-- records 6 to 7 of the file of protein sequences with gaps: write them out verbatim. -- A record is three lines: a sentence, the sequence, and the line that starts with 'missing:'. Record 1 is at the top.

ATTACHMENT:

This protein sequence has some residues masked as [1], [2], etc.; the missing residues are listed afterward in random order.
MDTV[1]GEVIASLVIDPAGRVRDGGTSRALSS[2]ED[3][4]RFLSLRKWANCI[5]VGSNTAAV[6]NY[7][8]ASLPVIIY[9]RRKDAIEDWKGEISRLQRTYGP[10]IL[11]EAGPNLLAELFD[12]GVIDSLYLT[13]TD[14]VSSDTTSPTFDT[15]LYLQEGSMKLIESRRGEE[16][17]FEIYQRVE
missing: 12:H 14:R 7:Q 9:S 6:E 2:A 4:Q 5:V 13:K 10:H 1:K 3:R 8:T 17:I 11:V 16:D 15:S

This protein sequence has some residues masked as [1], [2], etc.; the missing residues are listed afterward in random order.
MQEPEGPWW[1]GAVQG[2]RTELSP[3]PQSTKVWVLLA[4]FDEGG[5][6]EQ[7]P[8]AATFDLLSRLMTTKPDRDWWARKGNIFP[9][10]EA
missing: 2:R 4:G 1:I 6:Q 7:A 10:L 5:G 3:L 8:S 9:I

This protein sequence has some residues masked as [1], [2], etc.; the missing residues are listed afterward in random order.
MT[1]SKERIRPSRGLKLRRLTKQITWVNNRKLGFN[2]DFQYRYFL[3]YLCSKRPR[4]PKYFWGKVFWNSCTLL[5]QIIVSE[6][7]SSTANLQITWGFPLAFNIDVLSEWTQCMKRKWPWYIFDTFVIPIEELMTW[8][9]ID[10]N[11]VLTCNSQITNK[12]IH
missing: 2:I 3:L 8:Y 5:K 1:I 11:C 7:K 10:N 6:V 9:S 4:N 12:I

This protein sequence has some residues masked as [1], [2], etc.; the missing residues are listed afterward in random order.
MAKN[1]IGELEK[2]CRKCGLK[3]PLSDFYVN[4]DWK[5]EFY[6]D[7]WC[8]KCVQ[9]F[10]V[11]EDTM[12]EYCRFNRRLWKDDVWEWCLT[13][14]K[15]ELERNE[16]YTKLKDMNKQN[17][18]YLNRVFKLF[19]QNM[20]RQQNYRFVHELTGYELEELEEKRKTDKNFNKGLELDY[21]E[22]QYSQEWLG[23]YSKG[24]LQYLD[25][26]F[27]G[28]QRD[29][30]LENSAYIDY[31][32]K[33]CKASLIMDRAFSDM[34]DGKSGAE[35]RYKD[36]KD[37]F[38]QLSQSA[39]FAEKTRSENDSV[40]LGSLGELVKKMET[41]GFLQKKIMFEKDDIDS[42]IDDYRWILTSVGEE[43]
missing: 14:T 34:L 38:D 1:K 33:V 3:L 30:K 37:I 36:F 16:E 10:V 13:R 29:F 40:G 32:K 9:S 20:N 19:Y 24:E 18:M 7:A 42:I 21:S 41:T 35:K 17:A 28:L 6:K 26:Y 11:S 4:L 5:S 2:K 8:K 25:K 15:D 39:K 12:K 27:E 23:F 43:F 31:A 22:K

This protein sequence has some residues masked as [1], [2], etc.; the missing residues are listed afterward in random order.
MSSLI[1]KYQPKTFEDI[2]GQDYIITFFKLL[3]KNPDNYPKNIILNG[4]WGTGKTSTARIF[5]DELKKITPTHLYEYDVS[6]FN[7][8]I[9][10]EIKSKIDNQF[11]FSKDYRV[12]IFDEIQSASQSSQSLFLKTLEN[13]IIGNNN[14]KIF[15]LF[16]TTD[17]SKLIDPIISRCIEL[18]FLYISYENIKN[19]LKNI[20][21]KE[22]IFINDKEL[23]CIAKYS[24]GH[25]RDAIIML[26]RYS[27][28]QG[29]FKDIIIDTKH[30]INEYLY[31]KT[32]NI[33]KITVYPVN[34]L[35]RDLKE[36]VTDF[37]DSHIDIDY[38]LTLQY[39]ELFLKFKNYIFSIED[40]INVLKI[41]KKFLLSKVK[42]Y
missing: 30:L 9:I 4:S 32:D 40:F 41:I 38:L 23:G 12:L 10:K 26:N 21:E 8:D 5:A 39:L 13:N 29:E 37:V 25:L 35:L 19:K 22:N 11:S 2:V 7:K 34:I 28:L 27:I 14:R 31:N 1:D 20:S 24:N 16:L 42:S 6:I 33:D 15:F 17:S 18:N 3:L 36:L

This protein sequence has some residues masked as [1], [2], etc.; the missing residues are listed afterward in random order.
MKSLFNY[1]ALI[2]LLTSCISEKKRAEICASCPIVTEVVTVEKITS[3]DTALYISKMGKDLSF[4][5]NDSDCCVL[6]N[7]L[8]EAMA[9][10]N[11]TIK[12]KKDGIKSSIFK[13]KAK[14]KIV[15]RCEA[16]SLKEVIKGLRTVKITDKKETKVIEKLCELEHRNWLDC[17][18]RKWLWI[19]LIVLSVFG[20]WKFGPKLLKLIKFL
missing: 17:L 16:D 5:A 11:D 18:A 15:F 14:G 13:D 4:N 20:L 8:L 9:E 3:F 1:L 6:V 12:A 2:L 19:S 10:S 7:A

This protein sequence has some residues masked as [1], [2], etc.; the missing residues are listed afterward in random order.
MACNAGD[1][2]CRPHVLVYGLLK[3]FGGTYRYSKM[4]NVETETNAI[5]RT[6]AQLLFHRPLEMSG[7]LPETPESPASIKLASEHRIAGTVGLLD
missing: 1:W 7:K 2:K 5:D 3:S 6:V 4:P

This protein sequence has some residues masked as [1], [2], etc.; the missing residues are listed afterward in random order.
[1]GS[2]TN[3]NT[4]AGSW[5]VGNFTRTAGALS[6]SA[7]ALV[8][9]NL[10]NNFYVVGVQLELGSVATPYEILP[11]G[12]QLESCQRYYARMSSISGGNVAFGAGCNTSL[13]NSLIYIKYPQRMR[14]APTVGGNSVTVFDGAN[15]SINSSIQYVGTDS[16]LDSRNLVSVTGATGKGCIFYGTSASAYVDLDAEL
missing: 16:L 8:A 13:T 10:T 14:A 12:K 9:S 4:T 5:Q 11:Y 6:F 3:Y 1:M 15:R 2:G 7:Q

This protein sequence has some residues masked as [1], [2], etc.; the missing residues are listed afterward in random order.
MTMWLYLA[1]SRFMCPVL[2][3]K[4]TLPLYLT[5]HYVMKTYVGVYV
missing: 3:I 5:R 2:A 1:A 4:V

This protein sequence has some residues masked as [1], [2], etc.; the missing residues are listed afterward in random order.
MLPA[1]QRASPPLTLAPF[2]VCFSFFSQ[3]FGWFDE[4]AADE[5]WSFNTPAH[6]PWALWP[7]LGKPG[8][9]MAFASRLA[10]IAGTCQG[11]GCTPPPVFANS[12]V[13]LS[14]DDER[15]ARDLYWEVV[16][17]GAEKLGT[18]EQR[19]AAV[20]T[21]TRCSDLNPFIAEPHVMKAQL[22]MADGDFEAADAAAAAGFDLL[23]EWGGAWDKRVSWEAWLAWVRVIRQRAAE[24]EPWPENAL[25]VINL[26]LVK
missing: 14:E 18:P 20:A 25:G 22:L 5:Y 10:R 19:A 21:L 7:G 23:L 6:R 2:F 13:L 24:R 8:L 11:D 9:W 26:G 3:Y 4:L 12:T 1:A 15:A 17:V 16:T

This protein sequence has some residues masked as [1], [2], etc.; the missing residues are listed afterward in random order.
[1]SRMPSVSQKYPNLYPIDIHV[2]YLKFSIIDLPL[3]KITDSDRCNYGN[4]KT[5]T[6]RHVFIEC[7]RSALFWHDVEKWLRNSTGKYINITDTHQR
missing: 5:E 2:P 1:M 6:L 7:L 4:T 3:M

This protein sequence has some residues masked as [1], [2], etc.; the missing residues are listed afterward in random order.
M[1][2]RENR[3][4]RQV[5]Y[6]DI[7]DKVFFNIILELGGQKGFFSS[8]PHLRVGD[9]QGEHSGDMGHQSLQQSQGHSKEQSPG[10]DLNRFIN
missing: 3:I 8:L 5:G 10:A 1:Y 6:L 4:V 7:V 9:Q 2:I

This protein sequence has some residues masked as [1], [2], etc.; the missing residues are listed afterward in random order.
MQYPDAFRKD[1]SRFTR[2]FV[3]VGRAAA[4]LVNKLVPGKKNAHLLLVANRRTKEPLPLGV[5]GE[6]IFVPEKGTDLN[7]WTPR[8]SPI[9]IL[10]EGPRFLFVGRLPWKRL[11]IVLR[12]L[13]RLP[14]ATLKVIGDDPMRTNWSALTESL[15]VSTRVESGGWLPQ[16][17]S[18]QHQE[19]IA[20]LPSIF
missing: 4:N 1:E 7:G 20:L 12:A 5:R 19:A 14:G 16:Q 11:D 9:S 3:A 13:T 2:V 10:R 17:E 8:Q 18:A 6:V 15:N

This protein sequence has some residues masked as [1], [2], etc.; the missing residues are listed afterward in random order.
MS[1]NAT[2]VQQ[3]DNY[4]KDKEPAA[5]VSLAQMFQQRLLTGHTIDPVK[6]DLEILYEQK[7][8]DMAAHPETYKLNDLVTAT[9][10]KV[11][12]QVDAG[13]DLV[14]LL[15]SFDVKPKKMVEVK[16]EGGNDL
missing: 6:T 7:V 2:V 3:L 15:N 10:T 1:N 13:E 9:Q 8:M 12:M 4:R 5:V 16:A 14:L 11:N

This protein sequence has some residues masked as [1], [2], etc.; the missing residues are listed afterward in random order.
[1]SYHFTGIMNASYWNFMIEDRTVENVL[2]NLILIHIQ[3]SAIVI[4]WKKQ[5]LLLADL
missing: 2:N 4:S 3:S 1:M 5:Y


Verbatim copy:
This protein sequence has some residues masked as [1], [2], etc.; the missing residues are listed afterward in random order.
MKSLFNY[1]ALI[2]LLTSCISEKKRAEICASCPIVTEVVTVEKITS[3]DTALYISKMGKDLSF[4][5]NDSDCCVL[6]N[7]L[8]EAMA[9][10]N[11]TIK[12]KKDGIKSSIFK[13]KAK[14]KIV[15]RCEA[16]SLKEVIKGLRTVKITDKKETKVIEKLCELEHRNWLDC[17][18]RKWLWI[19]LIVLSVFG[20]WKFGPKLLKLIKFL
missing: 17:L 16:D 5:A 11:D 18:A 15:F 14:G 13:D 4:N 20:L 8:L 9:E 3:F 1:L 6:V 12:A 2:L 19:S 10:S 7:A

This protein sequence has some residues masked as [1], [2], etc.; the missing residues are listed afterward in random order.
MACNAGD[1][2]CRPHVLVYGLLK[3]FGGTYRYSKM[4]NVETETNAI[5]RT[6]AQLLFHRPLEMSG[7]LPETPESPASIKLASEHRIAGTVGLLD
missing: 1:W 7:K 2:K 5:D 3:S 6:V 4:P